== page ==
Great American Art
The CEO of one of New England's premier hospitals received a letter from a patient saying how great the care she received was, but the physical environment, especially the art, was a true disservice to the patients. The CEO made it his mission to implement a fully donor funded art program hospital wide to create a calming space.
In Great American Art's initial walk-thru, we noted the walls were filled with things that didn't aid in the healing process. Using EBD for art to guide selections, we enhanced the physical environment providing points of connection with meaningful works of art that help all deal with the challenging circumstances they face.
The goal was to create a healing art program throughout the hospital that focused on local artists and art that that would transform the aesthetics of the space, raising it to match the high level of care provided by this institution. We wanted everyone, especially patients, to feel comforted by the space and to use art in their healing process.
One of the challenges was to transform the corridors on the main floor from one of exclusion to one of inclusion. These corridors were filled with historical portraits of retired doctors and donors, presenting a challenge for the evolving demographic of the community using the space to connect with that imagery. Making this physical change required a change of culture as well.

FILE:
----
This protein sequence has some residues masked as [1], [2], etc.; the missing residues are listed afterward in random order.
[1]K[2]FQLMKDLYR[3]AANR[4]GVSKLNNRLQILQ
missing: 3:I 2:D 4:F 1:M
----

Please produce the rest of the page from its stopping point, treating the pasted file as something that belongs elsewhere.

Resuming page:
The solution was a curated collection of local artists with various physical and mental challenges who are using art to create opportunity, empowerment and validation. This Inspiring Connections Collection is an acknowledgement of art's ability to communicate, encourage and allay physical and mental trials. It traces a communal path on the healing journey; from the challenges the artists face and how they use art in their healing to fostering wholeness and wellbeing in patients and their families, employees and visitors.
KEY FINDINGS, MEASURABLE RESULTS & NEXT STEPS
The response from patients, visitors and staff has been very positive. On any given day, you can see people walking these corridors, taking in the art, reading the stories of the artists and connecting to their experiences.